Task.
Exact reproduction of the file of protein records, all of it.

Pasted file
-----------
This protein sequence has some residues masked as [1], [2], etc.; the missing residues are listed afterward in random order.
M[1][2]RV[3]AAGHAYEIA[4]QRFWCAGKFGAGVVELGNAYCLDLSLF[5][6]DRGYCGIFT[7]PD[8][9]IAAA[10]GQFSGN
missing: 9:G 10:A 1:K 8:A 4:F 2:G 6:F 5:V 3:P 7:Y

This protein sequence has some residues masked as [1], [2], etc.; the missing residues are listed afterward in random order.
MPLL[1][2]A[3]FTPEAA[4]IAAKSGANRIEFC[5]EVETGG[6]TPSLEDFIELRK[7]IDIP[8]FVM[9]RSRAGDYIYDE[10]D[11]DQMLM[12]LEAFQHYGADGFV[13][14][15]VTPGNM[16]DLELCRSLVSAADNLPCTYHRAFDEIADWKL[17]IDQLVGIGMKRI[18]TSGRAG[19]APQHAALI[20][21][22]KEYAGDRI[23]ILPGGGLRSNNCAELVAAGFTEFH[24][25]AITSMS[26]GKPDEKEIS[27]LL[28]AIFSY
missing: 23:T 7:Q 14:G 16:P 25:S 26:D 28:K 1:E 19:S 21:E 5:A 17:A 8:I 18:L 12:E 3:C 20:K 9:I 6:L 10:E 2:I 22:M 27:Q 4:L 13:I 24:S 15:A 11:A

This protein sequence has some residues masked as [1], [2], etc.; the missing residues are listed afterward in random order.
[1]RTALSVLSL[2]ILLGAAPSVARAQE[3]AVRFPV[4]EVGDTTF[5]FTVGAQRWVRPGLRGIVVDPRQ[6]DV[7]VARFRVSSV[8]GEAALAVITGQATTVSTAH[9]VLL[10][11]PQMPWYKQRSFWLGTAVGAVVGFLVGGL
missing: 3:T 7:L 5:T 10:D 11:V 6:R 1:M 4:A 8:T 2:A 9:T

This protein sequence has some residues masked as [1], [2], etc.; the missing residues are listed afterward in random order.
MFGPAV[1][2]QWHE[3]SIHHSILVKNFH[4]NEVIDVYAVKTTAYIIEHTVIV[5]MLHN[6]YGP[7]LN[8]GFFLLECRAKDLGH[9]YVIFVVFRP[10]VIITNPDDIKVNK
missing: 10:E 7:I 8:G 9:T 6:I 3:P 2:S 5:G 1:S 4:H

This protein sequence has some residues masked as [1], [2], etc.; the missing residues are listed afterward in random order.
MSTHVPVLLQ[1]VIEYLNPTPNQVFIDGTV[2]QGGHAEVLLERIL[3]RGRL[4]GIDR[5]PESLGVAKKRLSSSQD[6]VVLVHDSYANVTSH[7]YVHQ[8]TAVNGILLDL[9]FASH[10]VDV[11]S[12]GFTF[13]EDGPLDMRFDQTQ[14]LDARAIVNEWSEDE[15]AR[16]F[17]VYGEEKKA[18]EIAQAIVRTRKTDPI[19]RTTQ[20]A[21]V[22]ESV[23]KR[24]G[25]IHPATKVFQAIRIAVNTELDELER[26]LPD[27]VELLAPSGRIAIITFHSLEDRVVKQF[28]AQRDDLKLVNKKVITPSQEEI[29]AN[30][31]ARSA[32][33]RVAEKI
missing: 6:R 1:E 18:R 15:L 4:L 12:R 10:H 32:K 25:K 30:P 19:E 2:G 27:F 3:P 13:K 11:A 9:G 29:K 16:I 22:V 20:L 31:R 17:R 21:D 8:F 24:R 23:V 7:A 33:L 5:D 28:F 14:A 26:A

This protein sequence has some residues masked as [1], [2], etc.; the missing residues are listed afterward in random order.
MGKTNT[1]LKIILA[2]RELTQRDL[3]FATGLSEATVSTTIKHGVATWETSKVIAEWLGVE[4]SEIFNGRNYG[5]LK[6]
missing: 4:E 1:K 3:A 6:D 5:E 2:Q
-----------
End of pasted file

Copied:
This protein sequence has some residues masked as [1], [2], etc.; the missing residues are listed afterward in random order.
M[1][2]RV[3]AAGHAYEIA[4]QRFWCAGKFGAGVVELGNAYCLDLSLF[5][6]DRGYCGIFT[7]PD[8][9]IAAA[10]GQFSGN
missing: 9:G 10:A 1:K 8:A 4:F 2:G 6:F 5:V 3:P 7:Y

This protein sequence has some residues masked as [1], [2], etc.; the missing residues are listed afterward in random order.
MPLL[1][2]A[3]FTPEAA[4]IAAKSGANRIEFC[5]EVETGG[6]TPSLEDFIELRK[7]IDIP[8]FVM[9]RSRAGDYIYDE[10]D[11]DQMLM[12]LEAFQHYGADGFV[13][14][15]VTPGNM[16]DLELCRSLVSAADNLPCTYHRAFDEIADWKL[17]IDQLVGIGMKRI[18]TSGRAG[19]APQHAALI[20][21][22]KEYAGDRI[23]ILPGGGLRSNNCAELVAAGFTEFH[24][25]AITSMS[26]GKPDEKEIS[27]LL[28]AIFSY
missing: 23:T 7:Q 14:G 16:P 25:S 26:D 28:K 1:E 19:S 21:E 5:A 17:A 8:I 18:L 12:E 3:C 20:K 9:I 6:L 10:E 2:I 22:M 27:Q 4:L 13:I 24:S 15:A 11:A

This protein sequence has some residues masked as [1], [2], etc.; the missing residues are listed afterward in random order.
[1]RTALSVLSL[2]ILLGAAPSVARAQE[3]AVRFPV[4]EVGDTTF[5]FTVGAQRWVRPGLRGIVVDPRQ[6]DV[7]VARFRVSSV[8]GEAALAVITGQATTVSTAH[9]VLL[10][11]PQMPWYKQRSFWLGTAVGAVVGFLVGGL
missing: 3:T 7:L 5:T 10:D 11:V 6:R 1:M 4:A 8:T 2:A 9:T

This protein sequence has some residues masked as [1], [2], etc.; the missing residues are listed afterward in random order.
MFGPAV[1][2]QWHE[3]SIHHSILVKNFH[4]NEVIDVYAVKTTAYIIEHTVIV[5]MLHN[6]YGP[7]LN[8]GFFLLECRAKDLGH[9]YVIFVVFRP[10]VIITNPDDIKVNK
missing: 10:E 7:I 8:G 9:T 6:I 3:P 2:S 5:G 1:S 4:H

This protein sequence has some residues masked as [1], [2], etc.; the missing residues are listed afterward in random order.
MSTHVPVLLQ[1]VIEYLNPTPNQVFIDGTV[2]QGGHAEVLLERIL[3]RGRL[4]GIDR[5]PESLGVAKKRLSSSQD[6]VVLVHDSYANVTSH[7]YVHQ[8]TAVNGILLDL[9]FASH[10]VDV[11]S[12]GFTF[13]EDGPLDMRFDQTQ[14]LDARAIVNEWSEDE[15]AR[16]F[17]VYGEEKKA[18]EIAQAIVRTRKTDPI[19]RTTQ[20]A[21]V[22]ESV[23]KR[24]G[25]IHPATKVFQAIRIAVNTELDELER[26]LPD[27]VELLAPSGRIAIITFHSLEDRVVKQF[28]AQRDDLKLVNKKVITPSQEEI[29]AN[30][31]ARSA[32][33]RVAEKI
missing: 6:R 1:E 18:R 15:L 4:L 12:R 10:H 32:K 25:K 30:P 19:E 2:G 27:F 3:P 13:K 11:A 9:G 29:K 16:I 22:V 20:L 31:R 17:R 21:D 8:F 24:R 23:V 7:A 33:L 5:D 28:F 14:A 26:A

This protein sequence has some residues masked as [1], [2], etc.; the missing residues are listed afterward in random order.
MGKTNT[1]LKIILA[2]RELTQRDL[3]FATGLSEATVSTTIKHGVATWETSKVIAEWLGVE[4]SEIFNGRNYG[5]LK[6]
missing: 4:E 1:K 3:A 6:D 5:E 2:Q